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Pedaling Our Way to Parkinson’s Relief

By Tyler Ramey

Pedaling Our Way to Parkinson’s ReliefAdding to the YMCA’s Diabetes Prevention Program, the YMCA in Kingsport is moving toward expanding their chronic disease prevention programming by soon offering a Parkinson’s Cycling Program.  The Y is in the process of hosting a pilot class and is in search of participants to join in and form a group.  The class adapts to participants in various stages of diagnosis and progressions. The article¹ below details the program the Y is planning to launch.

Cycling on stationary bikes may provide symptomatic relief for people with Parkinson’s disease, especially if they cycle using what’s described as Forced Exercise, i.e. pedaling at a rate faster than their voluntary cadence. Researchers found cycling, especially at rates above what patients would choose for themselves, appeared to make regions of the brain that deal with movement connect to each other more effectively.

Approximately 7 to 10 million people all over the world live with Parkinson’s disease. Parkinson’s disease is a chronic, progressive neurological disorder where part of the brain gradually becomes more damaged as the years go by. The main symptoms of the disease are movement related.

The researchers randomly assigned the patients to one of two groups. One group (13 patients) cycled at their own voluntary pace, while the other group cycled at a forced rate.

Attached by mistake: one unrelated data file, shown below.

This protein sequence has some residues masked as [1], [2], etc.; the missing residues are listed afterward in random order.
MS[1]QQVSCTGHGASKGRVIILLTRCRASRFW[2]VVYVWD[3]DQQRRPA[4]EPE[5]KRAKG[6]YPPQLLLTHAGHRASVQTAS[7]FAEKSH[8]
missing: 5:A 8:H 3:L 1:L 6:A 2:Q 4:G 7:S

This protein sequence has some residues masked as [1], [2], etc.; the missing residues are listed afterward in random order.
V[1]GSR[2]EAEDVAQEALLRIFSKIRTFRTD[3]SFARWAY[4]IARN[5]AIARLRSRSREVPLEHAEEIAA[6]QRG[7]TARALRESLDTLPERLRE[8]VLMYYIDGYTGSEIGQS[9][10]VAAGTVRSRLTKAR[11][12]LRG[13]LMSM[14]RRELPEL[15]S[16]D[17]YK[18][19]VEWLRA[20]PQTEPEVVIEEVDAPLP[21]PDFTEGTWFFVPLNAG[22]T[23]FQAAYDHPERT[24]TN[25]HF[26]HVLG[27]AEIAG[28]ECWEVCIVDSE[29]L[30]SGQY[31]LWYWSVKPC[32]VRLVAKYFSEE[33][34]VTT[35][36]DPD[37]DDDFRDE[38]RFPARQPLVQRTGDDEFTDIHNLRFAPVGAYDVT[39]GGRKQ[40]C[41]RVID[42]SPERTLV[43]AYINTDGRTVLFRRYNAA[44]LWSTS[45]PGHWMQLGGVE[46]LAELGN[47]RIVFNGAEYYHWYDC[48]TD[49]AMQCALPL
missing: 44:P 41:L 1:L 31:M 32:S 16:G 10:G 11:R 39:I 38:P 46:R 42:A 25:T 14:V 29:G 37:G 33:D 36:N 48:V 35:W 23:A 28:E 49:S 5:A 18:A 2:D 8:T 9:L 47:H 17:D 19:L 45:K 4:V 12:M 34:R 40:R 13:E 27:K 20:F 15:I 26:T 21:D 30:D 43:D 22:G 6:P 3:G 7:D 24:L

During the study, researchers calculated brain activity and connectivity levels with the MRI brain scans. After reviewing the brain scans, the conclusion was drawn that the fast pedaling group of cyclists had better brain connectivity. That improved brain activity was between the primary motor cortex and the posterior region of the brain’s thalamus. The improvements were still observed through the MRI scans at the 4 week follow-up test.

One of the researchers suggested that this study shows that “forced-rate bicycle exercise is an effective, low-cost therapy for Parkinson’s disease.”

The Parkinson’s Cycling Program is useful for people with Parkinson’s disease due to the balance challenges that many experience. Indoor group cycling lead by a trained coach provides a monitored and safe exercise protocol. The participant is able to pedal in a controlled environment while being observed as well as coached properly. The support of the group class enhances the experience so the exercise behavior becomes routine and part of everyday life.

There are other benefits of the Parkinson’s Cycling Program as well. Most Parkinson’s individuals are quite sedentary due to symptomatic issues and difficulty with the daily activities of life. Group cycling gives that individual the opportunity to build the muscles of the lower leg in a safe way. As the quadriceps, hamstrings, and calves become stronger, everyday activities become somewhat easier to handle.

The people with Parkinson’s who are involved in this program also begin to see an increase in energy levels – common for all populations of people who become more active and physically fit. With proper bike fit, these new riders put less stress on their knees, ankles, and spine while increasing their lower body strength. This is truly beneficial to the population who experience movement issues due to Parkinson’s disease.

Living healthy is about spirit, mind and body at every age and stage, and the Kingsport Y needs your help to serve a segment of the population that can benefit from this program. If you are a current Y member or if you know someone with Parkinson’s disease who may be interested in this program, please contact the YMCA’s Group Exercise Director at tramey@ymcakpt.org for more information.

YMCA Wellmont Center  |  Greater Kingsport Family YMCA
1840 Meadowview Pkwy | Kingsport, TN  37660 | ymcakpt.org/423.247.9622

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